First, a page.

[Application] Ultrafast Laser on Metal and Glass Welding
Breakthrough process welds metal and glass together using ultrafast lasers
Traditionally, welding has been limited to materials that share similar properties, so it's tough to make even aluminum and steel join forces. But now, scientists from Heriot-Watt University are claiming a breakthrough method that can weld together materials as different as glass and metal, thanks to ultrafast laser pulses.
Currently metals can be welded to metals and glass to glass, but the two don't mix well. They require different temperatures to melt and they expand differently in response to the heat. There are other manufacturing methods to get them to stick together, but they aren't quit as neat.
"Being able to weld glass and metals together will be a huge step forward in manufacturing and design flexibility," says Duncan Hand, director of the EPSRC Centre for Innovative Manufacturing in Laser-based Production Processes, which developed the new technique. "At the moment, equipment and products that involve glass and metal are often held together by adhesives, which are messy to apply and parts can gradually creep, or move. Outgassing is also an issue – organic chemicals from the adhesive can be gradually released and can lead to reduced product lifetime."
The new technique works on optical materials such as quartz, borosilicate glass and sapphire, which can now be welded to metals like aluminum, stainless steel and titanium. The key to the process was an infrared laser that fires pulses on the scale of a few picoseconds – trillionths of a second.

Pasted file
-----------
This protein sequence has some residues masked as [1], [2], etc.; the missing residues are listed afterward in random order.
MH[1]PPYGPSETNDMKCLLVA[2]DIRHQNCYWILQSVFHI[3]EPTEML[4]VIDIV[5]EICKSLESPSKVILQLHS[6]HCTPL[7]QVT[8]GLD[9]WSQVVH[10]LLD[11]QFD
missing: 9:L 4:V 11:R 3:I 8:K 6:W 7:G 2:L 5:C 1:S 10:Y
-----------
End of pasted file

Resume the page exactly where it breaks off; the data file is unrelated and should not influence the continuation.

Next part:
"The parts to be welded are placed in close contact, and the laser is focused through the optical material to provide a very small and highly intense spot at the interface between the two materials – we achieved megawatt peak power over an area just a few microns across," Hand explains. "This creates a microplasma, like a tiny ball of lightning, inside the material, surrounded by a highly-confined melt region. We tested the welds at -50° C to 90° C (-58° F to 194° F) and the welds remained intact, so we know they are robust enough to cope with extreme conditions."
The team is now working with specialists to develop a prototype laser processing system, so the method can be commercialized for manufacturing.
Source: Heriot-Watt University